When 30 year-old Ben Lowe isn't running for political office, meeting with Presidential advisors or penning a new book, he's busy traversing the US speaking to young Evangelicals about climate action. In accompaniment with Young Evangelicals for Climate Action (YECA), Lowe, a national organizer for the Evangelical Environmental Network (EEN), is shining the ‘green light' on Christians by rephrasing creation care as a pro-life issue.
Historically, Evangelical convictions on social justice have been parsed out and compartmentalized, often missing the nuances that connect them. According to Lowe, “We believe that life is sacred, so when we say we're ‘pro-life,' we believe we need to care about our human life from what some people have called from the womb to the tomb.”
Lowe's approach is less about changing the minds of Evangelicals and more about illuminating the preexisting aspects of their belief system. Put simply, if you are concerned for the safety of an unborn child, then logically and scripturally, you are obligated to provide them with a healthy environment.
Lowe isn't alone in his efforts as Blessed Tomorrow leader, Pastor Joel Hunter has done extensive work with his campaign, Becoming Completely Pro-Life; a movement that explores the connection between pro-life concerns and creation care. According to Pastor Hunter, ‘Each life has value,' regardless of age – making it our duty to care for the environment.
Evangelicals make up about 26 percent of the country’s population, and, as you might imagine, they typically swing conservative on social issues like abortion and gay rights. But it turns out that a growing percentage are also largely pro-life — at least when it comes to conserving the planet.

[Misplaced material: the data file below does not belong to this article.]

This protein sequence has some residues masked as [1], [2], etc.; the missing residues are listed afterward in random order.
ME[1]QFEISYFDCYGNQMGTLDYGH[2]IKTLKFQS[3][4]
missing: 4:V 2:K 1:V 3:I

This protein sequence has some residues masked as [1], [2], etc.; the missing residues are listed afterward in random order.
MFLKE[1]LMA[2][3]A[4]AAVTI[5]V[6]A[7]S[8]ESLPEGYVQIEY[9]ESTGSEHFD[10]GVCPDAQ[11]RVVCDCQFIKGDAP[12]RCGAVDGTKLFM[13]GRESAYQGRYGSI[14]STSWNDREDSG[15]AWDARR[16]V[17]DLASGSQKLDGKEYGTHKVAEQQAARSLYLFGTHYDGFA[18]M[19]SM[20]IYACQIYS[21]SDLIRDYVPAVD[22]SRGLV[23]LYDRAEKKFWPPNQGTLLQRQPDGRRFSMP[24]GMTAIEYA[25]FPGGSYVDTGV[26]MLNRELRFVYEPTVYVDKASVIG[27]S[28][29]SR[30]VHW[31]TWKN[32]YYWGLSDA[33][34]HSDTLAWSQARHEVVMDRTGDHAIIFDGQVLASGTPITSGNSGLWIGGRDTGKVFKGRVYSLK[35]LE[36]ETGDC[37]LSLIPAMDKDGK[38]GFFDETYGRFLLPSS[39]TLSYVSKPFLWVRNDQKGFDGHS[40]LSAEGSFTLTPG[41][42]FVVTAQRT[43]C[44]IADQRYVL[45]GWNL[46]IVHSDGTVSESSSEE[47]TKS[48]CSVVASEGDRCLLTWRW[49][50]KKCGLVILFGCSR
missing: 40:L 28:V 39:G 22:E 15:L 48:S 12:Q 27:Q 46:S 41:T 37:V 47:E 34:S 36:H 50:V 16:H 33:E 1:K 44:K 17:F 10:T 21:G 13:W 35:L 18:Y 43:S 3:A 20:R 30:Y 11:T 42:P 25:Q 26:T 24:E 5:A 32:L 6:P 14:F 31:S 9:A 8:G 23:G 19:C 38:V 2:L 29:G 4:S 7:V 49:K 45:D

Ben Lowe is the youthful leader that’s poised to make more evangelicals see the green light. Lowe works for the Evangelical Environmental Network as a national organizer and spokesperson for the Young Evangelicals for Climate Action (YECA). Founded in 2012 by a group of young evangelical professionals and students, YECA lobbies evangelical leaders and politicians alike to start supporting climate change action. Members of YECA have met with senior political officials like Dan Utech — special assistant to President Obama for Energy and Climate Change — and Nancy Sutley, former chair of the administration’s Council on Environmental Quality. A YECA contingent also marched in last year’s Forward on Climate Rally at the National Mall.
At just 30-years-old, Lowe has already run for office and penned a couple of books: Green Revolution (2009) and, more recently, Doing Good Without Giving Up(2014). For him, the message is “creation care,” a doctrine that blends scripture with environmental stewardship. Grist interviewed Lowe recently about what he’s learned in the green evangelical movement.